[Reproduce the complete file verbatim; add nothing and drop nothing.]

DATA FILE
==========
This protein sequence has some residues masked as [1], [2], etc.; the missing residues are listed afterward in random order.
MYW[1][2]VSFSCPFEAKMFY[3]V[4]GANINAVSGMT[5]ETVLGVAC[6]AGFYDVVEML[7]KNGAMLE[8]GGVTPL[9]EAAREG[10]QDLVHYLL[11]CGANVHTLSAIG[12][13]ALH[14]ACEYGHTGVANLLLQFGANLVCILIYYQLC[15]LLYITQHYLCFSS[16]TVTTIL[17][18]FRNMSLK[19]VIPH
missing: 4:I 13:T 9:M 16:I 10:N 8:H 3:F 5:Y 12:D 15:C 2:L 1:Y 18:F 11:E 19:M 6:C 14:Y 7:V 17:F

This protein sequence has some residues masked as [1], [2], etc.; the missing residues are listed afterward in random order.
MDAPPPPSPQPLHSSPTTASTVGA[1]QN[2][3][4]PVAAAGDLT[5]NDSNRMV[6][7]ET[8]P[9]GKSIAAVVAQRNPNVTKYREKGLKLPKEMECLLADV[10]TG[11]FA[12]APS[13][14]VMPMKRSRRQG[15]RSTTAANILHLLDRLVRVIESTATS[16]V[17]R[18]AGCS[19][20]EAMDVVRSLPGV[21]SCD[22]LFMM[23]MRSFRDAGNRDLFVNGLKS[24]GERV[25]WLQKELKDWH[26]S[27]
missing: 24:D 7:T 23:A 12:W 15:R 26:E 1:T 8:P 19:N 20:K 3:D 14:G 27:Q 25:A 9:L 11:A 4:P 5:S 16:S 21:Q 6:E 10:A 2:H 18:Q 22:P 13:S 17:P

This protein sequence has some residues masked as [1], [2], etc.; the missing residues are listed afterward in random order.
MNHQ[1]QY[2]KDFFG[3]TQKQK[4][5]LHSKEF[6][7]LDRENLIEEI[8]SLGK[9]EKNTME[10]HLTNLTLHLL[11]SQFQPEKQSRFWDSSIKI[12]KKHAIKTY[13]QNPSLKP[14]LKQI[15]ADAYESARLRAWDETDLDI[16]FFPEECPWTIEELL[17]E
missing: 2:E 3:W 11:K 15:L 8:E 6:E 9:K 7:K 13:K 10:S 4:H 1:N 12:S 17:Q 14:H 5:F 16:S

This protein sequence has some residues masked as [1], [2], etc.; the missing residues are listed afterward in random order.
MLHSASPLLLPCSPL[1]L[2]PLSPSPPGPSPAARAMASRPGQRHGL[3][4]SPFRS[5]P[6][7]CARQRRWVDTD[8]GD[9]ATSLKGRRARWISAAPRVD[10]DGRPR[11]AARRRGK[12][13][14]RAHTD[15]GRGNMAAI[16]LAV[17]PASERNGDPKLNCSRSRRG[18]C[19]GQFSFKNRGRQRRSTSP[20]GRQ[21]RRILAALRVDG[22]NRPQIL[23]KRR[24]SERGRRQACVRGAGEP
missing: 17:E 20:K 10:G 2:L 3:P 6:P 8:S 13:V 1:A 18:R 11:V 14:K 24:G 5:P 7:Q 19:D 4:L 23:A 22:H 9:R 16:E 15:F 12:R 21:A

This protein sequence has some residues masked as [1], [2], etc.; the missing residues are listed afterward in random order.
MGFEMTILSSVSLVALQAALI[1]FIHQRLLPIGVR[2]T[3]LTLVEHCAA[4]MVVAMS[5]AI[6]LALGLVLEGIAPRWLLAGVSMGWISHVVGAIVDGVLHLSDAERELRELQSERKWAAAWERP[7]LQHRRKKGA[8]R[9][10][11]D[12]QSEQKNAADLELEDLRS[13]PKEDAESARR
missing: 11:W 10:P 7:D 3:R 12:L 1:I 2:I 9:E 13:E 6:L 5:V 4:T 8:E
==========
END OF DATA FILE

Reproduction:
This protein sequence has some residues masked as [1], [2], etc.; the missing residues are listed afterward in random order.
MYW[1][2]VSFSCPFEAKMFY[3]V[4]GANINAVSGMT[5]ETVLGVAC[6]AGFYDVVEML[7]KNGAMLE[8]GGVTPL[9]EAAREG[10]QDLVHYLL[11]CGANVHTLSAIG[12][13]ALH[14]ACEYGHTGVANLLLQFGANLVCILIYYQLC[15]LLYITQHYLCFSS[16]TVTTIL[17][18]FRNMSLK[19]VIPH
missing: 4:I 13:T 9:M 16:I 10:N 8:H 3:F 5:Y 12:D 15:C 2:L 1:Y 18:F 11:E 19:M 6:C 14:Y 7:V 17:F

This protein sequence has some residues masked as [1], [2], etc.; the missing residues are listed afterward in random order.
MDAPPPPSPQPLHSSPTTASTVGA[1]QN[2][3][4]PVAAAGDLT[5]NDSNRMV[6][7]ET[8]P[9]GKSIAAVVAQRNPNVTKYREKGLKLPKEMECLLADV[10]TG[11]FA[12]APS[13][14]VMPMKRSRRQG[15]RSTTAANILHLLDRLVRVIESTATS[16]V[17]R[18]AGCS[19][20]EAMDVVRSLPGV[21]SCD[22]LFMM[23]MRSFRDAGNRDLFVNGLKS[24]GERV[25]WLQKELKDWH[26]S[27]
missing: 24:D 7:T 23:A 12:W 15:R 26:E 1:T 8:P 19:N 20:K 3:D 14:G 27:Q 25:A 9:L 11:A 4:P 5:S 16:S 21:Q 6:E 10:A 2:H 18:Q 22:P 13:S 17:P

This protein sequence has some residues masked as [1], [2], etc.; the missing residues are listed afterward in random order.
MNHQ[1]QY[2]KDFFG[3]TQKQK[4][5]LHSKEF[6][7]LDRENLIEEI[8]SLGK[9]EKNTME[10]HLTNLTLHLL[11]SQFQPEKQSRFWDSSIKI[12]KKHAIKTY[13]QNPSLKP[14]LKQI[15]ADAYESARLRAWDETDLDI[16]FFPEECPWTIEELL[17]E
missing: 2:E 3:W 11:K 15:L 8:E 6:E 9:K 7:K 13:K 10:S 4:H 1:N 12:S 17:Q 14:H 5:F 16:S

This protein sequence has some residues masked as [1], [2], etc.; the missing residues are listed afterward in random order.
MLHSASPLLLPCSPL[1]L[2]PLSPSPPGPSPAARAMASRPGQRHGL[3][4]SPFRS[5]P[6][7]CARQRRWVDTD[8]GD[9]ATSLKGRRARWISAAPRVD[10]DGRPR[11]AARRRGK[12][13][14]RAHTD[15]GRGNMAAI[16]LAV[17]PASERNGDPKLNCSRSRRG[18]C[19]GQFSFKNRGRQRRSTSP[20]GRQ[21]RRILAALRVDG[22]NRPQIL[23]KRR[24]SERGRRQACVRGAGEP
missing: 17:E 20:K 10:G 2:L 3:P 6:P 8:S 13:V 1:A 18:R 11:V 14:K 24:G 5:P 7:Q 19:D 4:L 23:A 22:H 9:R 16:E 15:F 12:R 21:A

This protein sequence has some residues masked as [1], [2], etc.; the missing residues are listed afterward in random order.
MGFEMTILSSVSLVALQAALI[1]FIHQRLLPIGVR[2]T[3]LTLVEHCAA[4]MVVAMS[5]AI[6]LALGLVLEGIAPRWLLAGVSMGWISHVVGAIVDGVLHLSDAERELRELQSERKWAAAWERP[7]LQHRRKKGA[8]R[9][10][11]D[12]QSEQKNAADLELEDLRS[13]PKEDAESARR
missing: 11:W 10:P 7:D 3:R 12:L 1:I 2:I 9:E 13:E 6:L 5:V 4:T 8:E